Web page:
People Do Things with Language, Not Just Say Things What is the purpose of human language? Many people, especially in our modern societies, think the major purpose of language is to convey information. However, we do a lot more with language than give each other information. In fact, language may not be an ideal form for giving information. Many academic disciplines, which are in the business of discovering and communicating new information, have found the need to develop more explicit and clear forms of communication through mathematics and other sorts of symbol systems, as, for example, in physics. Even when they use language, academic disciplines tend to use varieties of language that are more arcane and complex than everyday language. For example, a biologist might say something like ‘‘Hornworm growth displays a significant amount of variation’’ for what we might say in everyday life as ‘‘Hornworms sure vary a lot in how well they grow.’’ In our everyday lives, even when we are conveying information to someone, we are also trying to do other things as well. In fact, for all their emphasis on information, we will eventually see that this is true as well of academic disciplines and their forms of language. Not only do we use language to do many different things, but any one utterance is often meant simultaneously to carry out more than one action. Because language is used for different functions and not just to convey information, which is but one of its functions, it is always useful to ask of any communication: What is the speaker trying to DO and not just what is the speaker trying to SAY? We humans use language to carry out various sorts of actions, and informing someone else is only one sort of action that we do through language. For example, consider the little utterances below:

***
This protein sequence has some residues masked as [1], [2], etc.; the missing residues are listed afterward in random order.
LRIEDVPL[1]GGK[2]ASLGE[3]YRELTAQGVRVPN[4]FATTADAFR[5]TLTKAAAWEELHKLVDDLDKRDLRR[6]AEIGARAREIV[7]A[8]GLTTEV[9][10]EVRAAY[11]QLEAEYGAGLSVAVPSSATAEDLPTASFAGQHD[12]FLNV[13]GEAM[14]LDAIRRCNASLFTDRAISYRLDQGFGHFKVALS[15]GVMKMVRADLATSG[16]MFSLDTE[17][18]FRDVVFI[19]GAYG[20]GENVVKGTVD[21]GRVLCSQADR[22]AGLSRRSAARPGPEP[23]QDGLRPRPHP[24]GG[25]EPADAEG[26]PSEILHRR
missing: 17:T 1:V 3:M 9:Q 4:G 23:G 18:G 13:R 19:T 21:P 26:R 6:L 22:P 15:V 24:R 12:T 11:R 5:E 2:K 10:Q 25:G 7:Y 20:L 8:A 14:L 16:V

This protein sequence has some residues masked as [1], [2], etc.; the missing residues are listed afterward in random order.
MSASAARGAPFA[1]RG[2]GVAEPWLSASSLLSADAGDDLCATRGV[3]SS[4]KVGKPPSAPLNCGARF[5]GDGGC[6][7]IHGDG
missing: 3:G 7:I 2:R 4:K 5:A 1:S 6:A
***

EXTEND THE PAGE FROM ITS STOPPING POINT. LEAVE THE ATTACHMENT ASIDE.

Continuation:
1. It’s a cold one today. [From one neighbor to another as they pass by each other.]

2. Teacher: What is 5 1 2? Student: 7. 3. I pronounce you man and wife. [Said by minister.] 4. I promise to be there at five. 5. Can you lift a hundred pounds? 6. Can you pass me the salt? 7. Pass me the salt.